Top Biden administration officials on Tuesday unveiled their plan to get the first-ever wind farms floating off the California coast, despite longstanding Pentagon concerns that turbines would complicate military training exercises in the region.
Under the new agreement, the administration is targeting potential wind leasing that could power 1.6 million homes, including in a 399-square-mile (1033-square-kilometer) area northwest of Morro Bay, capable of supporting 3 gigawatts of offshore wind capacity.
The Interior Department also is advancing plans for potential wind leases in waters off Humboldt County, with the capacity to generate 1.6 gigawatts of power. Under the deal, the Defense and Interior Departments are promising to collaborate so the region can support military exercises and renewable energy development.
White House National Climate Advisor Gina McCarthy said the breakthrough “will set the stage for the long-term development of clean energy and the growth of a brand new made-in-America industry” that takes advantage of a “world-class offshore wind resource” near California.
The pact sets the stage for a potential government sale of wind leases near the northern and central California coast as soon as mid-2022, following additional environmental analysis and public consultation.
The area is a top target for renewable energy development. Waters off the U.S. West Coast beckon developers with steady, strong evening winds that could generate nearly a terawatt of electricity and help satisfy a California goal to rely on only carbon-free energy by 2045. Offshore wind development in U.S. Pacific waters also could help meet President Joe Biden’s goal of getting 30 gigawatts of offshore wind power capacity installed by the end of the decade.
Yet, technological and political challenges have slowed wind development in the region. The continental shelf plunges fast and deep off the U.S. West Coast, making it impossible to install conventional turbines into the sea floor and compelling the use of more expensive floating structures instead.
Offshore wind projects in the targeted area about 17 to 40-miles off northern San Luis Obispo County could link up with existing electric infrastructure, funneling power from the turbines to a decommissioned power plant at Morro Bay.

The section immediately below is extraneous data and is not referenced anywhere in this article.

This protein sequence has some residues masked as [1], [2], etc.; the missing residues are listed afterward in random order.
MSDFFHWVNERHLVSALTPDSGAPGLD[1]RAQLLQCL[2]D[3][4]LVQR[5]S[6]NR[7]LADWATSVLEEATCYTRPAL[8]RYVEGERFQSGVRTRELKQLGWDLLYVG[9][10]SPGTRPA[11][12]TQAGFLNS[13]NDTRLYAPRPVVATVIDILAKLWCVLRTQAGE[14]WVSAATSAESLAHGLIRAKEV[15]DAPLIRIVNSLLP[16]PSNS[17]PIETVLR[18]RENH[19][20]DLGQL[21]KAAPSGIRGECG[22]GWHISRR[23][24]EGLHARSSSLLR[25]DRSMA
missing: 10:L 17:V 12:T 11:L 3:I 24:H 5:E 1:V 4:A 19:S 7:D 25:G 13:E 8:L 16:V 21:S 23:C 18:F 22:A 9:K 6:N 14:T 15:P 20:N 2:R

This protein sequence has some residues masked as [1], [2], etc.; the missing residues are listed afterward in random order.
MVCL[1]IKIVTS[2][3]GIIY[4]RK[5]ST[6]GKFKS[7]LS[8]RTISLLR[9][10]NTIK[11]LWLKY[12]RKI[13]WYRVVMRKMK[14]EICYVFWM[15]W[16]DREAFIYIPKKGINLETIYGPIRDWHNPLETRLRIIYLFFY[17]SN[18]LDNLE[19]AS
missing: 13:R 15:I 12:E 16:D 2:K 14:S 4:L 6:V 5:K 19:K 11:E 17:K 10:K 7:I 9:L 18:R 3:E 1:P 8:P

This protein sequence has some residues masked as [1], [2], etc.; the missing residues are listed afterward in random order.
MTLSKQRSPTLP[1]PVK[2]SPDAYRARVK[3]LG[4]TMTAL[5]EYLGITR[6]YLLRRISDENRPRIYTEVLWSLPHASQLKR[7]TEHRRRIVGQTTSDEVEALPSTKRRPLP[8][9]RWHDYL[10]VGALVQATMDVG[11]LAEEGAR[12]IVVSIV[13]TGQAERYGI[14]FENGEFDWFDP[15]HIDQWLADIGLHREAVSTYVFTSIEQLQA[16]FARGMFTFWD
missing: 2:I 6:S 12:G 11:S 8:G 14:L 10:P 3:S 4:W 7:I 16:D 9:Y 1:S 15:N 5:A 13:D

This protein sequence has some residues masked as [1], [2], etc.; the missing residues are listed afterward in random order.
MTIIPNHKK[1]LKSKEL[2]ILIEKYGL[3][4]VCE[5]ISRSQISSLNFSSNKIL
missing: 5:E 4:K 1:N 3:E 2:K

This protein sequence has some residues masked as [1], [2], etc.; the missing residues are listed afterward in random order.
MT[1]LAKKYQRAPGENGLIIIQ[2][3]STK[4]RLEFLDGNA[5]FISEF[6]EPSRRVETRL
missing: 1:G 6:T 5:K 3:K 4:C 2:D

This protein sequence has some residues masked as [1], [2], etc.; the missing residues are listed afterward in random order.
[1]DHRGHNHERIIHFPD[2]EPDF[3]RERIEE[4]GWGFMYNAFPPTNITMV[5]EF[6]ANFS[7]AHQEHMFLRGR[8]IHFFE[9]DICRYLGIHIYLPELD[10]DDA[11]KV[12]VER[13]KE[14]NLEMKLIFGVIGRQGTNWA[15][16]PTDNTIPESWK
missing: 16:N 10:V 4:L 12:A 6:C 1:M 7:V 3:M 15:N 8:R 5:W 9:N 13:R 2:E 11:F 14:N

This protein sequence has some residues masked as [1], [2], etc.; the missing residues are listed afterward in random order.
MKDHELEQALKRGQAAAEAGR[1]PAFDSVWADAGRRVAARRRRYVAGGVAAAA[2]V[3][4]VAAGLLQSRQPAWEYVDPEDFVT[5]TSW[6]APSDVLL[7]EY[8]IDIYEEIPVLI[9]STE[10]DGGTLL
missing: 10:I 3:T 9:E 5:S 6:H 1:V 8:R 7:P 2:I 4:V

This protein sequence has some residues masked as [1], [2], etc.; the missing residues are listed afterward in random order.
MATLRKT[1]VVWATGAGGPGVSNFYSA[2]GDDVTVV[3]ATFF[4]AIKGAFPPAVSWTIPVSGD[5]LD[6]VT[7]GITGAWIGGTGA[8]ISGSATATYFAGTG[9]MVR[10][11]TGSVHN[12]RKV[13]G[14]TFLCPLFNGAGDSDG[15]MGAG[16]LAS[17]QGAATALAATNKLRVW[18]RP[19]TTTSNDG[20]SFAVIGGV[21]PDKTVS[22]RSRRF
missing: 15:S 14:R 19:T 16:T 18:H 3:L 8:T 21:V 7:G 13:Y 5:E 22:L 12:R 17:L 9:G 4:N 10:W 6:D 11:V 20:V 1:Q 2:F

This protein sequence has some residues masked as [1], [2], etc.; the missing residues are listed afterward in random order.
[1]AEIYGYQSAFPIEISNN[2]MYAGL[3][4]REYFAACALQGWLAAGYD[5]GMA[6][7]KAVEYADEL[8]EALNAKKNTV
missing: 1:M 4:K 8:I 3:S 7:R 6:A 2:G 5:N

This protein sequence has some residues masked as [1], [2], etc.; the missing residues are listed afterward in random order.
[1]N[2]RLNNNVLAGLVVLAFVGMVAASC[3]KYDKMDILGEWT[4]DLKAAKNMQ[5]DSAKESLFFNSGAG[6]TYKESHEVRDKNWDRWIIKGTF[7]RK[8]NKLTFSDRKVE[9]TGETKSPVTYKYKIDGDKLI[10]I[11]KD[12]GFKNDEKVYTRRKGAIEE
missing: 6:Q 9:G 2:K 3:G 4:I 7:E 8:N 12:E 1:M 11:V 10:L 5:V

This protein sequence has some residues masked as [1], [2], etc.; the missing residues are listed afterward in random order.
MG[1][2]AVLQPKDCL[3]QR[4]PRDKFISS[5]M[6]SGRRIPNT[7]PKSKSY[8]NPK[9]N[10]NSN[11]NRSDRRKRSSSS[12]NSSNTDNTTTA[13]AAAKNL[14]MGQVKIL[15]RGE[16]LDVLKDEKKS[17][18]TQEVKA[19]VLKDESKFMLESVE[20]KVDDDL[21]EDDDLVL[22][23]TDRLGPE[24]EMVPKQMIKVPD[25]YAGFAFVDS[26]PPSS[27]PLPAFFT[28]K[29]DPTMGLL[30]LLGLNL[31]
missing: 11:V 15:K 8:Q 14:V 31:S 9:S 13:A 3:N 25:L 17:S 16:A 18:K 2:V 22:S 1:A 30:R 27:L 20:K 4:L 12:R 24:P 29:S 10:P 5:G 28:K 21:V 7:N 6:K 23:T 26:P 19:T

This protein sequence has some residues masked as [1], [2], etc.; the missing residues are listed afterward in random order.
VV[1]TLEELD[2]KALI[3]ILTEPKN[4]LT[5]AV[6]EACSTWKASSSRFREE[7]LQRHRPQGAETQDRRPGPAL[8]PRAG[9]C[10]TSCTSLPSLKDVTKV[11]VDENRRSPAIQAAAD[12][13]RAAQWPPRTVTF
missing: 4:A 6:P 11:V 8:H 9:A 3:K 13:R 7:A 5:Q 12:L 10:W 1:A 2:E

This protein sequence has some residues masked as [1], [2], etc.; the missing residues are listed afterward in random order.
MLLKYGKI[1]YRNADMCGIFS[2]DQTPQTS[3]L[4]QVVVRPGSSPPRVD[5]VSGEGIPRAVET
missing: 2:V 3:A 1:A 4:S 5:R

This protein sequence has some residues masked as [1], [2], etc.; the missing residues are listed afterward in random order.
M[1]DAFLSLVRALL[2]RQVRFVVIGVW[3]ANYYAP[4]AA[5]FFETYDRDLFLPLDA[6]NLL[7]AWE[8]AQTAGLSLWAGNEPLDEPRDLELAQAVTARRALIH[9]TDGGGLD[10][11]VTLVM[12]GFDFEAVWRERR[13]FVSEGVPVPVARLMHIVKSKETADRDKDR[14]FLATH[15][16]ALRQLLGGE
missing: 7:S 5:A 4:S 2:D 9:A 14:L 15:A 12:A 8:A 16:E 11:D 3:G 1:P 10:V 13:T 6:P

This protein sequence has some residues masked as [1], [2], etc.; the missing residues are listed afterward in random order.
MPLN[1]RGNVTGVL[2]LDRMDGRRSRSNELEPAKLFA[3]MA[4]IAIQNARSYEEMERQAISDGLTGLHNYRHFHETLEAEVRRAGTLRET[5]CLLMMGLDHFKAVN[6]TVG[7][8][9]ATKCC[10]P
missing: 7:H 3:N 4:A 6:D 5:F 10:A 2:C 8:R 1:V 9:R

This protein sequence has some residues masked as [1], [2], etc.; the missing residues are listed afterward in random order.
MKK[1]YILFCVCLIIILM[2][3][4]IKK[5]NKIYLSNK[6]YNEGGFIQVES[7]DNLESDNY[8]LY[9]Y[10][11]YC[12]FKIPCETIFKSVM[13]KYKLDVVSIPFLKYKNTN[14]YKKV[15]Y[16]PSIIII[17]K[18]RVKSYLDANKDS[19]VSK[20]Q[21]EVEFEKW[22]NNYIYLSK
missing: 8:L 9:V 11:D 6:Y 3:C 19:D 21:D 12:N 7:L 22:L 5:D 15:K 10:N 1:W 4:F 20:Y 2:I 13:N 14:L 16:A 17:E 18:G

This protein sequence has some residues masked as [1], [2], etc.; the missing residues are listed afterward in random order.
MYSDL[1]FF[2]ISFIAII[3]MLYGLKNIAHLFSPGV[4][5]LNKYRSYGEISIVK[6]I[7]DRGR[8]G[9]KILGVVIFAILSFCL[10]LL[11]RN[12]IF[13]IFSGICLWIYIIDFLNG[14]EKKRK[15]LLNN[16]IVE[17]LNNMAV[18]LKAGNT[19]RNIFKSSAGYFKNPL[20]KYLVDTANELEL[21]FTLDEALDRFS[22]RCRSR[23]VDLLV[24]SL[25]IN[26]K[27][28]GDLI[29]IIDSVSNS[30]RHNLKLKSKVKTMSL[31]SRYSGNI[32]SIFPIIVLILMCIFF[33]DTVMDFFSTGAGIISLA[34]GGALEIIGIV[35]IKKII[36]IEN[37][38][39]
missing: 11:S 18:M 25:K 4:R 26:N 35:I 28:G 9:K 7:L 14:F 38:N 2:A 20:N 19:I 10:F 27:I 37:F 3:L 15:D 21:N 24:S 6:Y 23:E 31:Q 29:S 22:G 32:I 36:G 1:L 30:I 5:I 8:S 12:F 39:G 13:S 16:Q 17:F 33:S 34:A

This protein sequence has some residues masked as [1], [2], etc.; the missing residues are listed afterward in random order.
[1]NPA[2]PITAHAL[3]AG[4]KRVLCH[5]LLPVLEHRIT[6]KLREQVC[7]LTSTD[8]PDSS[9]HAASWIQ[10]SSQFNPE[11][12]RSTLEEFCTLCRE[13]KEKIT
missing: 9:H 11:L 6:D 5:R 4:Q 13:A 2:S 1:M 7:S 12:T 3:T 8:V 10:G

Military officials have long objected to renewable development in some of the most promising West Coast waters, which are also used for testing and training operations. Tuesday’s breakthrough comes after nearly two years of negotiations by a working group representing key federal agencies, the Defense Department and the California Energy Commission. The effort to broker a compromise was spurred on by California Democratic Representatives Salud Carbajal and Jimmy Panetta.
“The Defense Department is committed to working across the U.S. government to find solutions that support renewable energy in a manner compatible with essential military operations,” Under Secretary of Defense for Policy Colin Kahl said in a news release Tuesday.
The federal government has already sold wind leases along the shallower East Coast, but no commercial leases have been offered in U.S. Pacific waters.
Several renewable developers have signaled interest in the region. Magellan Wind, Orsted North America Inc. and Equinor ASA are part of a coalition pushing for offshore wind development near California. Castle Wind LLC, a partnership of Trident Winds Inc. and EnBW North America, has proposed a 1,000-megawatt floating offshore wind farm near Morro Bay.
California Governor Gavin Newsom said the effort was critical to meeting the state’s clean energy goals. The announcement “represents the innovative approach we need for a clean energy economy that protects the coasts, fisheries, marine life, and tribal and cultural resources we value so much as Californians,” Newsom said in the release.
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